The cover of the seventh edition of Mighty Man (screenshot, UCLA)
  • The apartheid government spent millions to establish a comic series about a black superman. 
  • Its objective was to spread propaganda among South African black people. 
  • The 17 comic books featured a policeman called Danny Ndhlomo.

In the 1970s, the apartheid government funded the creation of a comic book series featuring a black superman, as part of its efforts to spread its propaganda in African communities.

The 17 comic books featured the exploits of a policeman called Danny Ndhlomo, who was injected with a secret alien serum. The serum gave him superhuman strength and speed, and he started calling himself Mighty Man. 

(screenshot, UCLA)

Mighty Man was first released by the publisher Africomic in 1975, and funded by the apartheid government as part of a five-year secret propaganda programme to combat negative global apartheid sentiment. Over R64 million was diverted to the programme from the state's defence budget, which was exempt from public scrutiny.

The aim of the comic was to “help educate the black man in the ways of Western society, social concerns and free enterprise”, the American collaborator on the project, John McGoff told Newsweek in 1976.

It was produced in New York by Richard Manville Inc. - the same market research company which conducted a world-wide market analysis on South Africa’s image in 1973 for the apartheid government.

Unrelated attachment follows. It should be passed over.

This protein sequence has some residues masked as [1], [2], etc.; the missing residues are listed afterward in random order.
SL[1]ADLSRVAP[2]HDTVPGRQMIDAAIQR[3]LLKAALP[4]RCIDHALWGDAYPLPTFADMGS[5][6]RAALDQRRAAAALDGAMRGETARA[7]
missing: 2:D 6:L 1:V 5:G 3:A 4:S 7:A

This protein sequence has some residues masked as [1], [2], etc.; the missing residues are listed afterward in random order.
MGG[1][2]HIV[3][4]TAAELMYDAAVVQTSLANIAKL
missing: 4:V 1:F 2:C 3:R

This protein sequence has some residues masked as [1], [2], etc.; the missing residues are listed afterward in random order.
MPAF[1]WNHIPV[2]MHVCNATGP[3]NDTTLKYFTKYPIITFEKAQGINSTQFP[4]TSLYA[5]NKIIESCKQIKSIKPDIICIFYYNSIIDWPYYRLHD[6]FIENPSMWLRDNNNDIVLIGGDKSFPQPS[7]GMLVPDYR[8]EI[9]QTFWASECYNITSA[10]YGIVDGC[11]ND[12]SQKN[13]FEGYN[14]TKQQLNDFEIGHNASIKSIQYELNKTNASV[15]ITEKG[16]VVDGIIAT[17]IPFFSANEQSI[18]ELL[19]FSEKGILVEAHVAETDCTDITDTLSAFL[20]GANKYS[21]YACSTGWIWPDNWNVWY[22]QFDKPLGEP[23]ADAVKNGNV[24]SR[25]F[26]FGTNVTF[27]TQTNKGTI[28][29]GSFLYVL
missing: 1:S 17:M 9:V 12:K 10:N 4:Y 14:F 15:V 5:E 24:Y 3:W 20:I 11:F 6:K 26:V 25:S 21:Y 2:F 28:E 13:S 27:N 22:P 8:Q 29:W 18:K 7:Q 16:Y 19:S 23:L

(screenshot, UCLA)

According to University of California Los Angeles (UCLA) history professor William Worger, who researched the comics, it was “a deliberate copy of a highly successful format – namely Superman – which had been working for 25 years”. 

“The objective was to counter Communist and Swapo propaganda among South African Blacks and to promote not only the concept of law and order [and] also a love for their own history and culture,” Worger said in a description of the comics on UCLA’s website

(screenshot, UCLA)

The main storyline of the comics usually revolved around Mighty Man solving a serious crime - which included dagga possession - and getting his love interest Donna Buthelezi. 

At the end of each comic, Mighty Man would drink a cup of Ceylon tea, which was an advertiser in the publication. 

(screenshot, UCLA)

More than 47,000 copies of the comic were distributed over two years, but production halted in 1976 after Soweto students burned copies in protest. “They (the students) threw the things (comics) on the ground, and we had to stop publishing them,” Africomics said at the time. 

(screenshot, UCLA)

The South African government soon abandoned the programme after the Rand Daily Mail exposed large-scale money laundering by the state to fund the campaign. 

Premier John Vorster and then minister of information Connie Mulder were forced to resign as a result, which led to the election of PW Botha as National Party leader. 

Read all the comics on UCLA's website here 

Receive a single WhatsApp message every morning with all our latest news: Sign up here.

Also from Business Insider South Africa: